That paves the way for Shanghai's signature Braised Spanish “Dong Po” Pork with Mini Buns (RM48 per piece). According to Chef Wong, the distinct fatty layered pork dish features Spanish Iberico pork "as the meat texture is smoother and richer. Also the pigs forage and feed on acorns, mushrooms and fruits resulting its meaty sweetness once cooked.

Douse generously with truffle oil, one can already detect the impending arrival of the Stir-fried Seafood Noodle with Assorted Mushrooms and Truffle Oil (RM48) before its appearance. While the varying textures and clear, intermingling nuances of the fungus, bamboo pith and seafood are palate-pleasing enough, the musky truffle oil is somewhat redundant and can be offered as an option IMHO.

No visit to this bastion of Shanghainese dining is complete without savouring xiao loong bao -- Steamed Shanghainese Meat Dumpling (RM25). Nibble the tip of the soup-filled dumpling and carefully suck up the piping hot, sweet broth before you devour the meaty morsel. A sumptuously delicious treat, I can assure you one is enough to satisfy when complemented by the resto's fabulous specialities.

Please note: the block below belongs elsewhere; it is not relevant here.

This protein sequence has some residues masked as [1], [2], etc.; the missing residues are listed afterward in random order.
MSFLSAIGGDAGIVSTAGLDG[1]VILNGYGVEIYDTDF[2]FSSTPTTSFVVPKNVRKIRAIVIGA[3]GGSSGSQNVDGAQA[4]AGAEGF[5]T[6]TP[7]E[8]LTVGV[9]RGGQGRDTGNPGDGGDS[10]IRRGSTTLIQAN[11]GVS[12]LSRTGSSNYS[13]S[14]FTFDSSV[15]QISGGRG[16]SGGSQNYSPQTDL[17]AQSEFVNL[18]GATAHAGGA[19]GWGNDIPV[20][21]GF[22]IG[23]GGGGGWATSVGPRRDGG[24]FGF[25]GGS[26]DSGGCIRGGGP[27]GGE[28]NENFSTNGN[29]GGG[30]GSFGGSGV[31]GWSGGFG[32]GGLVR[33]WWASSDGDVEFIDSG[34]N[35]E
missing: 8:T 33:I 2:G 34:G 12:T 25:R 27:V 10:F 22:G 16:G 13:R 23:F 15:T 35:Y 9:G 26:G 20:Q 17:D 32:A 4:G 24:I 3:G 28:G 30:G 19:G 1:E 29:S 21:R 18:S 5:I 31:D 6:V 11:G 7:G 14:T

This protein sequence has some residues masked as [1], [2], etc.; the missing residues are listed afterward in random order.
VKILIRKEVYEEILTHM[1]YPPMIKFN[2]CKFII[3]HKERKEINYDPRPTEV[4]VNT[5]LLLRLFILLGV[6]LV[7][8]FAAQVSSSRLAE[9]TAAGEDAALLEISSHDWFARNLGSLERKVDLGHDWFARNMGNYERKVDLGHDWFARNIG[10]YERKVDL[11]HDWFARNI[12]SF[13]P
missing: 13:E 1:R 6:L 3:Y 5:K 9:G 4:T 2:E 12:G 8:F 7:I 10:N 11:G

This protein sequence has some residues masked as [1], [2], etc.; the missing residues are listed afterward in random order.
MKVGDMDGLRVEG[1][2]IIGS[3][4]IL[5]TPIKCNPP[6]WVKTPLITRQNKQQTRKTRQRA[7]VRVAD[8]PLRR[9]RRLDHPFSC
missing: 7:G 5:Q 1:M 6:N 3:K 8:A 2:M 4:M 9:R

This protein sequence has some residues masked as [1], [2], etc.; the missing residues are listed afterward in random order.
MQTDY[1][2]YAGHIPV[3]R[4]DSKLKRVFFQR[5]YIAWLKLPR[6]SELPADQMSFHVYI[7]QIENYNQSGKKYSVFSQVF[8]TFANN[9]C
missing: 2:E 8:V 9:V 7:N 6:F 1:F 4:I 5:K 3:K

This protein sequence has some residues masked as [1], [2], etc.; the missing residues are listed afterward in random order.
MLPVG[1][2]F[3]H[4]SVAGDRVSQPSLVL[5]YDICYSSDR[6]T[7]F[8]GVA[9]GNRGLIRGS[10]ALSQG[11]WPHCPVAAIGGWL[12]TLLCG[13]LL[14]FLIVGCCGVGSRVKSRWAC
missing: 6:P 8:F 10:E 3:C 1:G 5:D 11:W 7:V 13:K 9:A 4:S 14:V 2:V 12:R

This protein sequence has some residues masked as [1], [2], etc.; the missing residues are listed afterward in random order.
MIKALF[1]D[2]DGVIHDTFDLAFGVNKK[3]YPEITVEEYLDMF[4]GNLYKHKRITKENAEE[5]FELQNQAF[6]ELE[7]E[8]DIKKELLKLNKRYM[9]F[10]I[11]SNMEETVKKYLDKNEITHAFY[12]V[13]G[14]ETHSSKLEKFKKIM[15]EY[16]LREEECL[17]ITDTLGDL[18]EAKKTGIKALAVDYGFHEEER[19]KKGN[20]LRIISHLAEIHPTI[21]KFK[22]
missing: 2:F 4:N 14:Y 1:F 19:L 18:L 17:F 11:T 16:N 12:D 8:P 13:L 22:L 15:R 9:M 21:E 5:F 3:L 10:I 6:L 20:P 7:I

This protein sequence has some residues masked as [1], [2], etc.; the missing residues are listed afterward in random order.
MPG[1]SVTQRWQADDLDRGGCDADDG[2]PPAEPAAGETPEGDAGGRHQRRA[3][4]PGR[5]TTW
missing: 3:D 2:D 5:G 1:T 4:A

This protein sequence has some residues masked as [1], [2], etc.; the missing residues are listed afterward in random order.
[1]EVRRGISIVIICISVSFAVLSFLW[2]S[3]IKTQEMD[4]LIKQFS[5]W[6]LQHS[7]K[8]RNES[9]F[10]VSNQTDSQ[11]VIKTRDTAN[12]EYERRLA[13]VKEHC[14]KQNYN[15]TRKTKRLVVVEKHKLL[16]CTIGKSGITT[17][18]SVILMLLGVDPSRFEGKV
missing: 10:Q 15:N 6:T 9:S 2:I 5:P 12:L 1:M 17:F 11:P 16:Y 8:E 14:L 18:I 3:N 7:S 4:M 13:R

Dessert treats range from the spongy, salty-sweet Steamed Shanghainese Layer Cake with Custard & Salted Egg Yolk (RM20 for 4 pcs) and Black Sesame Dumplings in Ginger Syrup (RM18). If you are partial to fragrant flavours, do try the tong yuen (glutinous rice dumplings) in floral osmanthus syrup instead to conclude your visit on a high note.

For reservations, call SHANGHAI RESTAURANT, tel: 03 2719 8288/8537 or 03 2715 9000. Address: 1st Floor, JW Marriott Hotel Kuala Lumpur, Jalan Bukit Bintang, KL.

Tuesday, May 22, 2018


Eat more protein-rich food such as Norwegian Fjord Trout during the fasting month. This sound advice came from Alexandra Prahabaran, a certified nutritionist who prepared three simple recipes at the Norwegian Seafood Council’s cooking demo recently. 
Citing Norwegian Fjord Trout as good protein source to boost overall health during the fasting month, Alexandra said: “It is important to eat food with essential vitamins and nutrients to keep your energy levels up, your mental focus clear and your body running optimally throughout the day.” 
The nutritionist also shared these tips for Ramadan:

Load Up on Protein